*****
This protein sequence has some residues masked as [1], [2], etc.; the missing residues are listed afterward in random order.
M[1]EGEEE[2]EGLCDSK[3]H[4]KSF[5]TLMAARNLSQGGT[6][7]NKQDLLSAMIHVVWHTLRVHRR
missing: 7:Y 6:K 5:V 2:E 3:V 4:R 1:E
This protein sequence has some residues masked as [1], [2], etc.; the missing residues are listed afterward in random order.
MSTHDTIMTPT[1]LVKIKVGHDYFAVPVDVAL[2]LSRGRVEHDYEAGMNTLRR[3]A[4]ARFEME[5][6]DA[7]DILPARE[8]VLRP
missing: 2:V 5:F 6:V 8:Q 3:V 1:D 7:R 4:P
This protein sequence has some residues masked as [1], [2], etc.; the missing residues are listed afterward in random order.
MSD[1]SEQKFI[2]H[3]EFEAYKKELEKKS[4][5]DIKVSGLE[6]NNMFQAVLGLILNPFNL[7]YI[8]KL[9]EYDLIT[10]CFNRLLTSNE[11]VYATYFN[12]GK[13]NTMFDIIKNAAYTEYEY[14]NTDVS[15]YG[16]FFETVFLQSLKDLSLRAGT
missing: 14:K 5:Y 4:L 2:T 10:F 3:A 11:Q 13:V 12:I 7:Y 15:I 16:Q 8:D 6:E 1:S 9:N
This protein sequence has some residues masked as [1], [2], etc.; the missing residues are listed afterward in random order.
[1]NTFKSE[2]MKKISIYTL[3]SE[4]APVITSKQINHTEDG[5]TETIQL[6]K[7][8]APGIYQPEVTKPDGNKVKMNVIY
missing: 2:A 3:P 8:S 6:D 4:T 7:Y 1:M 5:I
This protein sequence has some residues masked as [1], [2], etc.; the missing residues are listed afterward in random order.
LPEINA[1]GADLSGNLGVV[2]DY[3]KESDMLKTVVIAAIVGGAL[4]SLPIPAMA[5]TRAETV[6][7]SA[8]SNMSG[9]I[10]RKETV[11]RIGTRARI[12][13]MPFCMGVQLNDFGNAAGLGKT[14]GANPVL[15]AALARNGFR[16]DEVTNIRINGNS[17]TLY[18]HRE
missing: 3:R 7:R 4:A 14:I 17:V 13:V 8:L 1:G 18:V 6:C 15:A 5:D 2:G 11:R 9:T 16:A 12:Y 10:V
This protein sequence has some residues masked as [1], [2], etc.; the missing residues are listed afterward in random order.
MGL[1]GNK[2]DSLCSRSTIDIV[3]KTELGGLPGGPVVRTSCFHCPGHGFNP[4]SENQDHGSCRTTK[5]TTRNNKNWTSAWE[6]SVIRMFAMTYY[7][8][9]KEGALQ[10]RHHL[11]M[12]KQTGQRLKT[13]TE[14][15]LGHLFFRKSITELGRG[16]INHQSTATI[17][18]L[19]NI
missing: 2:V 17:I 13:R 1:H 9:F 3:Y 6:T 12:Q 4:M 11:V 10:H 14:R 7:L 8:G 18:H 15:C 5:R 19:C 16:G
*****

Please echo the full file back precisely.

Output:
This protein sequence has some residues masked as [1], [2], etc.; the missing residues are listed afterward in random order.
M[1]EGEEE[2]EGLCDSK[3]H[4]KSF[5]TLMAARNLSQGGT[6][7]NKQDLLSAMIHVVWHTLRVHRR
missing: 7:Y 6:K 5:V 2:E 3:V 4:R 1:E
This protein sequence has some residues masked as [1], [2], etc.; the missing residues are listed afterward in random order.
MSTHDTIMTPT[1]LVKIKVGHDYFAVPVDVAL[2]LSRGRVEHDYEAGMNTLRR[3]A[4]ARFEME[5][6]DA[7]DILPARE[8]VLRP
missing: 2:V 5:F 6:V 8:Q 3:V 1:D 7:R 4:P
This protein sequence has some residues masked as [1], [2], etc.; the missing residues are listed afterward in random order.
MSD[1]SEQKFI[2]H[3]EFEAYKKELEKKS[4][5]DIKVSGLE[6]NNMFQAVLGLILNPFNL[7]YI[8]KL[9]EYDLIT[10]CFNRLLTSNE[11]VYATYFN[12]GK[13]NTMFDIIKNAAYTEYEY[14]NTDVS[15]YG[16]FFETVFLQSLKDLSLRAGT
missing: 14:K 5:Y 4:L 2:T 10:F 3:A 11:Q 13:V 12:I 7:Y 15:I 16:Q 8:D 6:E 1:S 9:N
This protein sequence has some residues masked as [1], [2], etc.; the missing residues are listed afterward in random order.
[1]NTFKSE[2]MKKISIYTL[3]SE[4]APVITSKQINHTEDG[5]TETIQL[6]K[7][8]APGIYQPEVTKPDGNKVKMNVIY
missing: 2:A 3:P 8:S 6:D 4:T 7:Y 1:M 5:I
This protein sequence has some residues masked as [1], [2], etc.; the missing residues are listed afterward in random order.
LPEINA[1]GADLSGNLGVV[2]DY[3]KESDMLKTVVIAAIVGGAL[4]SLPIPAMA[5]TRAETV[6][7]SA[8]SNMSG[9]I[10]RKETV[11]RIGTRARI[12][13]MPFCMGVQLNDFGNAAGLGKT[14]GANPVL[15]AALARNGFR[16]DEVTNIRINGNS[17]TLY[18]HRE
missing: 3:R 7:R 4:A 14:I 17:V 13:V 8:L 1:G 18:V 6:C 15:A 5:D 2:G 11:R 9:T 16:A 12:Y 10:V
This protein sequence has some residues masked as [1], [2], etc.; the missing residues are listed afterward in random order.
MGL[1]GNK[2]DSLCSRSTIDIV[3]KTELGGLPGGPVVRTSCFHCPGHGFNP[4]SENQDHGSCRTTK[5]TTRNNKNWTSAWE[6]SVIRMFAMTYY[7][8][9]KEGALQ[10]RHHL[11]M[12]KQTGQRLKT[13]TE[14][15]LGHLFFRKSITELGRG[16]INHQSTATI[17][18]L[19]NI
missing: 2:V 17:I 13:R 1:H 9:F 3:Y 6:T 12:Q 4:M 11:V 10:H 14:R 7:L 8:G 18:H 15:C 5:R 19:C 16:G